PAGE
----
Exposures are revealing the systemic and corrupt behaviour of the big four

Contributed by Joe Montero

First the PwC scandal and its fraudulent relationship to government. Now Deloitte is taking a hit as its similar toxic relationship with government is made public, thanks yet again, to whistlebower leaked documents.

The new scandal makes it clear that there is something wrong with the ways the consultancy giants operate and that this is systemic to the way they do business. The problem can’t be written off as merely a case of a few bad apples. It demands an appropriate response from the government, and when this isn’t coming, the rest of us gets to pay the price.

Consider the Deloitte case. Access to confidential defence documents was given, and they were used to help Deloitte line up lucrative government contracts.  Deloitte was previously involved in the creation of the Robodebt scheme that is now recognised to have been illegal. Get the picture?

A third of the big four, EY or Ernst and Young as it used to be known, was the advisor to the Victorian government on the Commonwealth Games and central to the cost blowout from around $2.5 billion to almost $7 billion.

Image by erhui/IGetty

Fourth on the list is KPMG. This one might not have been caught out yet. But consider this. Its Australian division was fined $US450,000 in a United States court in 2022 for violations by the Public Company Accounting Oversight Board (PCAOB) over several years, in connection with its internal training program. They were found to have shared confidential information with their clients. Some of the other countries where KPMG has been found to have acted improperly are South Africa, Bangladesh, Colombia, Sri Lanka, Nigeria, and the Philippines.

Odds are they have behaved similarly in Australia.

Australian governments have helped to create this by allowing the ballooning of the lobbying industry and the wholesale tendering out of public sector advice and planning. This was always going to go rotten.

The big players moved in, and they were in it for the money. The network of contacts developed between them, senior public servants, and politicians, created both the incentive and opportunity for corruption on an industrial scale.

Together, the big four are a cartel controlling their industry. All are based in the United States and serve as conduits to Wall Street and global financial system.  Operating as a cartel means collusion over shared interests. Using a combination of accounting, taxation, audit, consulting, and legal services, they have established influence over governments and international trade, finance and investment flows.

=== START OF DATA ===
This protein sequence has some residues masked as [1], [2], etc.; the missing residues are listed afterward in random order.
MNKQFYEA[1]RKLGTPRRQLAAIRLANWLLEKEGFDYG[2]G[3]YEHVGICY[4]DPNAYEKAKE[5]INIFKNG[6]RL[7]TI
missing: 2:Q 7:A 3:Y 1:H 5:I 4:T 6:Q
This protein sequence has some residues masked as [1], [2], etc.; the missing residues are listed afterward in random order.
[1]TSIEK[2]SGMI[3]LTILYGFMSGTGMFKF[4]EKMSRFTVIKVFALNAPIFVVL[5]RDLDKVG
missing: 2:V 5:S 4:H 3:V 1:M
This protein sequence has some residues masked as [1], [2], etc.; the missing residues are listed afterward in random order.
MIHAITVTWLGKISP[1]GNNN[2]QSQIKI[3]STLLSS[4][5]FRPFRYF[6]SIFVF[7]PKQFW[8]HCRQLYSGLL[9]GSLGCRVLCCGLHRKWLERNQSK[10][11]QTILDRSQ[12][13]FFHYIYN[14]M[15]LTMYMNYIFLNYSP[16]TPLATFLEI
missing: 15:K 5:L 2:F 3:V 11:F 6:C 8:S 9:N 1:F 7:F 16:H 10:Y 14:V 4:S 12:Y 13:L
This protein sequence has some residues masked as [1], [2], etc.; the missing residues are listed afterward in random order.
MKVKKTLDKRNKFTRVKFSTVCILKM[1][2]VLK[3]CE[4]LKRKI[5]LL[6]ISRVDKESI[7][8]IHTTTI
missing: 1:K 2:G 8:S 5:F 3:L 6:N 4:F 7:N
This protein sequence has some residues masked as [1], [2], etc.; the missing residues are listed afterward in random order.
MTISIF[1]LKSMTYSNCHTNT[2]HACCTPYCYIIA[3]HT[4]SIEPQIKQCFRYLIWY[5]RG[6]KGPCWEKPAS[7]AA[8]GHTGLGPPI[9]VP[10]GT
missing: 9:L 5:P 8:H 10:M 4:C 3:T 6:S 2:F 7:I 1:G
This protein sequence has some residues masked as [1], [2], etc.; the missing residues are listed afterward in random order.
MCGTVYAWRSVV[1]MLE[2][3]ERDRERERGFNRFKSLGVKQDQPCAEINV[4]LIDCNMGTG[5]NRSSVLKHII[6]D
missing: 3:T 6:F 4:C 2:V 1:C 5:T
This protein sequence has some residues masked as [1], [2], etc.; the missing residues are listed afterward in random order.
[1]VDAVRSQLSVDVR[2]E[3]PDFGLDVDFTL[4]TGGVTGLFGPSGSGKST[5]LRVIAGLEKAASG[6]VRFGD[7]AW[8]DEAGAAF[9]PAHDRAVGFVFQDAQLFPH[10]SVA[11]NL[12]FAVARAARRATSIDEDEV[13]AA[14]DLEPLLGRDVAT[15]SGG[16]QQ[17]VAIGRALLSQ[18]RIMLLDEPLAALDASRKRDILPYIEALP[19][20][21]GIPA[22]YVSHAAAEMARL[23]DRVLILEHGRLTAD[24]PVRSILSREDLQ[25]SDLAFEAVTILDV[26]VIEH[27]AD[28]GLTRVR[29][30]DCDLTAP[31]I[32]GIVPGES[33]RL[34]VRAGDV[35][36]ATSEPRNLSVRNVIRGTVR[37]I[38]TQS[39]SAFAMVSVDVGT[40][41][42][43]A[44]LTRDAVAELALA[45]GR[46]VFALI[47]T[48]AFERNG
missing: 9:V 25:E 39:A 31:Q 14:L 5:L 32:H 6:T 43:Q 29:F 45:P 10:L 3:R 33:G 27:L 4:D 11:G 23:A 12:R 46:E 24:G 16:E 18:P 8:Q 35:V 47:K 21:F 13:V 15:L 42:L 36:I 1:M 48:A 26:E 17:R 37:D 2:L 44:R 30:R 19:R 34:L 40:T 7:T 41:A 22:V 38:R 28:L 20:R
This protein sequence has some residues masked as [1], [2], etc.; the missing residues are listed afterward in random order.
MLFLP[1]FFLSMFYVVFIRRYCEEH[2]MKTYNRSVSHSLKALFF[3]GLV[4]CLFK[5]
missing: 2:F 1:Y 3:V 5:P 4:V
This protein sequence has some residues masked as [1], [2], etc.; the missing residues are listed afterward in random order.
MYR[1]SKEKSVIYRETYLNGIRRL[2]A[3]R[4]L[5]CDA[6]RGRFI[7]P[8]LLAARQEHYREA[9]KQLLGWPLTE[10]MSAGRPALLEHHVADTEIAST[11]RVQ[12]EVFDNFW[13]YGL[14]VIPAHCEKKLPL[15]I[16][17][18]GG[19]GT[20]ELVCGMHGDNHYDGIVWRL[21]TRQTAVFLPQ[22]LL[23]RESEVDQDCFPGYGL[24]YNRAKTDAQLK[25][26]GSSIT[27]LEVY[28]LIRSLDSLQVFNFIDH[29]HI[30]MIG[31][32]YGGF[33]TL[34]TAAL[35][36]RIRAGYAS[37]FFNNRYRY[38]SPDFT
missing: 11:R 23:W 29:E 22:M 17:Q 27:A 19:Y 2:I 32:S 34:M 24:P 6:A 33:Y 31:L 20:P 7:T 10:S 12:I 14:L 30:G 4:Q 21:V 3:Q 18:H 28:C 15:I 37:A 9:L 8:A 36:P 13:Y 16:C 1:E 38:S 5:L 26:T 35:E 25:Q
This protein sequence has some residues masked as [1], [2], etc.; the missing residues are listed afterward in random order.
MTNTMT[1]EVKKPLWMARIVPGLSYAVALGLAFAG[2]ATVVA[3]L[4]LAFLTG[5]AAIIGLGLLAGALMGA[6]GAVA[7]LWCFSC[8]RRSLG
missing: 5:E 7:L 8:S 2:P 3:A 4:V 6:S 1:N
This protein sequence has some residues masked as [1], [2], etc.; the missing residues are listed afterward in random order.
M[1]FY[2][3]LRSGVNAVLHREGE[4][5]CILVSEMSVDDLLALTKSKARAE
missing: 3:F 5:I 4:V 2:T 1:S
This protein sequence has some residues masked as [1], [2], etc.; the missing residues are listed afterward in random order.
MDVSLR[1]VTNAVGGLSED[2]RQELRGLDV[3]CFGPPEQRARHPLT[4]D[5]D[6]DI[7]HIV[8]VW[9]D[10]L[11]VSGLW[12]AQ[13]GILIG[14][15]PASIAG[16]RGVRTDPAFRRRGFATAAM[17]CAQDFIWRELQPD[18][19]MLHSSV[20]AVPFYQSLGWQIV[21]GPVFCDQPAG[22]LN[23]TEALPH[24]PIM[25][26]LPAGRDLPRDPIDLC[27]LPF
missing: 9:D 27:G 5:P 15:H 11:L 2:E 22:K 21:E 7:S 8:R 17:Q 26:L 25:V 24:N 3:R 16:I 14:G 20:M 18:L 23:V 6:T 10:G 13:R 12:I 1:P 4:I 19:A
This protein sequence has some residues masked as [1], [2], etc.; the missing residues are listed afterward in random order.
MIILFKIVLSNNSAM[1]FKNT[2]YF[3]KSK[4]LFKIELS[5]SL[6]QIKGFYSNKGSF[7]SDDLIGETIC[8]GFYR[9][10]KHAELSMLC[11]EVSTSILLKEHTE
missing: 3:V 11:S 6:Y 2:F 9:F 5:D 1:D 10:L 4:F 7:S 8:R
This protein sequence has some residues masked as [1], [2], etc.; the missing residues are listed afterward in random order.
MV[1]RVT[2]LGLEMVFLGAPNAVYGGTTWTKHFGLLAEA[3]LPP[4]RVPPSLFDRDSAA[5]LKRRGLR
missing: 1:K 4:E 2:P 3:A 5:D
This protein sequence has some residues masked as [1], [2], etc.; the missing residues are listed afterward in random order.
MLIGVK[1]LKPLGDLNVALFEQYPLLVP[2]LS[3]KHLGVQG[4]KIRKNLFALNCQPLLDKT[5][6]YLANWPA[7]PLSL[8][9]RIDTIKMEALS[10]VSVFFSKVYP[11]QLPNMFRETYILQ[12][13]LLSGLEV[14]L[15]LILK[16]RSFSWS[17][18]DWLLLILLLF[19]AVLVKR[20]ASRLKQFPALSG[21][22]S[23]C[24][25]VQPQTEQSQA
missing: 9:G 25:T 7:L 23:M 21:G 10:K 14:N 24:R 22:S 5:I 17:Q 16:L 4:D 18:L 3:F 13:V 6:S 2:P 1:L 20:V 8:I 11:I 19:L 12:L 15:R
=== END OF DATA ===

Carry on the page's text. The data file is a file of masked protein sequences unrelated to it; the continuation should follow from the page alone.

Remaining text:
Australia has been locked into this. The big four have considerable influence over the government and the domestic finance and investment system, and a measure of the strength of major Wall Street investors in the Australian economy.

The past decade saw government spending on the four rise by a whopping 1,200 percent, according to analysis by Centre for Public Integrity. A telling lack of transparency in contractual arrangements means that most of the details remain hidden away. Major political parties have been the receivers of $4.1 million in donations over the same period according to one study. The truth is we don’t really know how much they gave.

The penetration of this cartel compromises the separation between government and conflicts of interest in the decision-making process.

What has been unearthed so far is likely to be only a glimpse at a problem that exists on a much bigger scale, stretching out to how  big business is conducted through government and the economy, via the network of contacts, in which the four stand at the centre, and use government as a tool, aiding anti-competitive practices, tax avoidance, and the channelling of public resources to the economy by diverting resources from other uses.

Australia can only begin to put a stop to this by enforcing a separation between government and the big four, returning planning and advice to government departments, closing the legal loopholes, and applying effective control and the punishment of bad behaviour.

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